As Russia’s next generation sodium-cooled fast reactor, BN-800, nears commercial operation, we look at the recent progress the country has made in closing the fuel cycle.
Work on fast reactor development was started in the 1950s in all leading countries pursuing nuclear power – the USA, France, Great Britain and then Germany, Japan and India. Later, China and South Korea started working in this area. However Russia has had more progress than any other country.
The first fast reactor designs were drawn up by the Soviets in 1949, and in 1955 the BR-1 zero power reactor was commissioned at the Institute of Physics and Power Engineering (IPPE) in Obninsk. In 1959 the larger BR-5 was commissioned and acted as a testbed for the first sodium-cooled reactors. It was later upgraded to 8MW capacity and became known as the BR-10. In 1969 the BOR-60, with a power capacity of 60MWe, was commissioned at the Research Institute of Atomic Reactors (RIAR) in the city of Dimitrovgrad, near Ulyanovsk. On the basis of research done at these institutes, the BN-350 reactor in Kazakhstan and the BN-600 at Beloyarsk were commissioned.
Today, the only sodium-cooled fast reactor under commercial operation is the BN-600 at the Beloyarsk nuclear power plant in Russia. BN-600 has been under continuous operation for almost 30 years and has been instrumental in development of the closed fuel cycle in Russia.
The BN-600 is a three-loop design with the reactor and primary pumps submerged in a large pool of liquid sodium. The secondary circuits comprise three loops each with a steam generator and a secondary sodium pump. The steam supplies three 200MW turbines. Each steam generator consists of eight sections comprising an evaporator, superheater and reheater, which are connected by manifold and can be isolated on both sodium and steam sides.
Over its operating life the BN-600 reactor has been upgraded and the lifetime of its key components (including the steam generators, sodium pumps and intermediate heat exchangers) extended. This led in April 2010, to the Russian nuclear regulator, Rostekhnadzor, issuing a licence for the operation of Beloyarsk 3 until 31 March 2020. During the licensing process, studies were performed to validate the lifetime of the reactor components for 45 years of operation, which means another five-year licence extension may be possible in future.
Recently, a milestone was achieved in the construction of Russia’s next generation sodium cooled fast reactor, the BN-800 at Beloyarsk 4. Construction of the BN-800 and plans for a larger BN-1600, began in 1984, with startup of the BN-800 then planned for 1992. But after the 1986 Chernobyl accident in Ukraine, construction of all new nuclear plants in Russia was frozen. Later, in the 1990s, construction was delayed because of the economic situation in the wake of the Soviet collapse. During this period, the project was improved to take account of state-of-the-art technology and revised regulations concerning reliability, safety and ecological requirements. Construction began in earnest in 2006.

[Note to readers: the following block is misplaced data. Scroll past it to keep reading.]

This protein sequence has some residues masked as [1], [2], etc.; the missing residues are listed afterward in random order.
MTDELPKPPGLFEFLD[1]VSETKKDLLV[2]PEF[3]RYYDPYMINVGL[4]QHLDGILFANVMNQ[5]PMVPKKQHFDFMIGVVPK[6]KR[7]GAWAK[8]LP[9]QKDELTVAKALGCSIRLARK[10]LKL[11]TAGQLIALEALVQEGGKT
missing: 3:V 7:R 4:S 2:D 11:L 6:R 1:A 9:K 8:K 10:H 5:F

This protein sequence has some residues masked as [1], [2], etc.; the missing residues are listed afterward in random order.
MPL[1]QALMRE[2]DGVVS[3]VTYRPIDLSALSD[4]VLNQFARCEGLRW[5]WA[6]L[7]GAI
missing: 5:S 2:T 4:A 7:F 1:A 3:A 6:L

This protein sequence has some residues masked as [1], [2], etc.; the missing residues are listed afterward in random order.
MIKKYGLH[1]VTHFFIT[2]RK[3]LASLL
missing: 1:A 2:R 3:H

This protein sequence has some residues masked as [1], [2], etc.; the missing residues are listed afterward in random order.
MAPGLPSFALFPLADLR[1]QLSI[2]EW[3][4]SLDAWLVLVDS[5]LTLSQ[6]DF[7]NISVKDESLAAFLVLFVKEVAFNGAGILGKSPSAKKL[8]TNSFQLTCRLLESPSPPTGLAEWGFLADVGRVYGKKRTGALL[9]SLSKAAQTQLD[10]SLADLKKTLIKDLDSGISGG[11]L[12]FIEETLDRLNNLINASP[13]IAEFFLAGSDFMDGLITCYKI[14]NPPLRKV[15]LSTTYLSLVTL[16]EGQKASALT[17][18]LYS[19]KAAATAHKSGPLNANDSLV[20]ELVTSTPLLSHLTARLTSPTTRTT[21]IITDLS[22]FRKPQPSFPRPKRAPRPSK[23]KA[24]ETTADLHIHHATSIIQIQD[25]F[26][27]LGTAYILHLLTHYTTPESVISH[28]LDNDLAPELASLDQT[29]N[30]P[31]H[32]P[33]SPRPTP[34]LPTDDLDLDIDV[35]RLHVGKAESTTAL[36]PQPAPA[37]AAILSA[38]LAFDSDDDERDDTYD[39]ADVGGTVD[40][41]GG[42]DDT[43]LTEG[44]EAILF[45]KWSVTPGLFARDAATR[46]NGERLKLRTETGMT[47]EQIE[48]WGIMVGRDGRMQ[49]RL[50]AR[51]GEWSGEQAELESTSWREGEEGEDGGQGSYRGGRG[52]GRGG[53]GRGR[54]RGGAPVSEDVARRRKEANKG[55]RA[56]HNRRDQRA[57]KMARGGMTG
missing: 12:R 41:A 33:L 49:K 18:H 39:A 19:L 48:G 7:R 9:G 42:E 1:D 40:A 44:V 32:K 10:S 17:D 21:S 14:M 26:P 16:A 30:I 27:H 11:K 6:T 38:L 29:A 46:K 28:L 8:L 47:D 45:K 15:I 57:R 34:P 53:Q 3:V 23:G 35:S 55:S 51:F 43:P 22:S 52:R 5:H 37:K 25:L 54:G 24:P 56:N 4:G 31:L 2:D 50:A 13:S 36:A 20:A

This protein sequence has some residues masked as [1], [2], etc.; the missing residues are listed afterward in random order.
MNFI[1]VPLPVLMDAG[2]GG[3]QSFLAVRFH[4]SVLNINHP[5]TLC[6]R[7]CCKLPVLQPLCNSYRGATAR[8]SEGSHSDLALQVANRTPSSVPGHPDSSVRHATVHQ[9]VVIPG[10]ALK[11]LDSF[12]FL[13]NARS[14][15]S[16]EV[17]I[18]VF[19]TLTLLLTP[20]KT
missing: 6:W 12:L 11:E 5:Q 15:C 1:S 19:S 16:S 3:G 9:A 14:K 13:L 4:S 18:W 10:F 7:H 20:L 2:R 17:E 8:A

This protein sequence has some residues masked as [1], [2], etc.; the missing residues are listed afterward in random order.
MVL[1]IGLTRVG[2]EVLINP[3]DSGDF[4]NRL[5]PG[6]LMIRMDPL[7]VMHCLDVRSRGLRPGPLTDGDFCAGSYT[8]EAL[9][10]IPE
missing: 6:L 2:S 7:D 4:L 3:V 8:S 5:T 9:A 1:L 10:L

Viktor Saruda, general director of Uralenergostroy, general contractor for all the Beloyarsk units, described the construction of Beloyarsk 4 as a "bridge between the past and the future."
The new unit includes a large number of design and technological improvements over BN-600. Fundamental features of the BN-800 reactor include an active reactor protection system with a passive system that works automatically in the event of loss of sodium-cooling liquid pressure, according to Rosenergoatom. During normal operation, the reactor’s control rods float in the cooling liquid on top of the reactor core. If cooling liquid pressure drops, the rods fall into vertical control rod channels in the reactor core and stop the chain reaction by absorbing neutrons. It also has a passive supplementary air-cooling system, used to remove of residual decay heat.
In summer 2015, the physical startup of the BN-800 was completed, and the 789MWe unit reached 0.13% of minimum controlled power on 31 July. The unit first achieved minimum controlled power a around a year earlier, with the start of operation planned for the end of 2014. But in December Russian nuclear utility Rosenergoatom announced that nuclear fuel for the unit needed to be developed further. The unit is now expected to enter commercial operations before the end of 2016. On 9 November, Rostechnadzor approved Rosenergoatom’s amendments to the unit’s operating licence, allowing it to start up.
Russia is now considering further expansion of the Beloyarsk plant with the construction of unit 5 which would have an even larger 1200MWe reactor. Afrikantov OKBM is designing this BN-1200 reactor; the completion of which is planned for 2016-17.
Rosenergoatom says construction of this unit would be easier and faster because many infrastructure facilities, which are already in place on the BN-800 site, are designed for two power units. There is also a team of builders, with experience accumulated in the course building the BN-800.
In addition, Mox-fuel manufacture has been launched at Rosatom’s Mining and Chemical Combine (MCC) in Zheleznogorsk. The Mox fuel manufacturing facility, located 200m below ground at MCC will satisfy the demand for the nuclear fuel for BN-800 reactors at Beloyarsk nuclear power plant. The facility is designed with an output of 400 fuel assemblies a year.
PA Mayak in Ozersk will supply the plutonium for the Mox fuel, and the uranium will be supplied by MCC. Mashinostroitelny Zavod is supplying the component parts for the BN-800 fuel assemblies.
The fuel development programme foresees the scale-up production of MOX-TVS for the BN-800 reactor with a switch to full loading (about 400 assemblies) in 2019. The BN-1200 reactor is also expected to use Mox fuel. ¦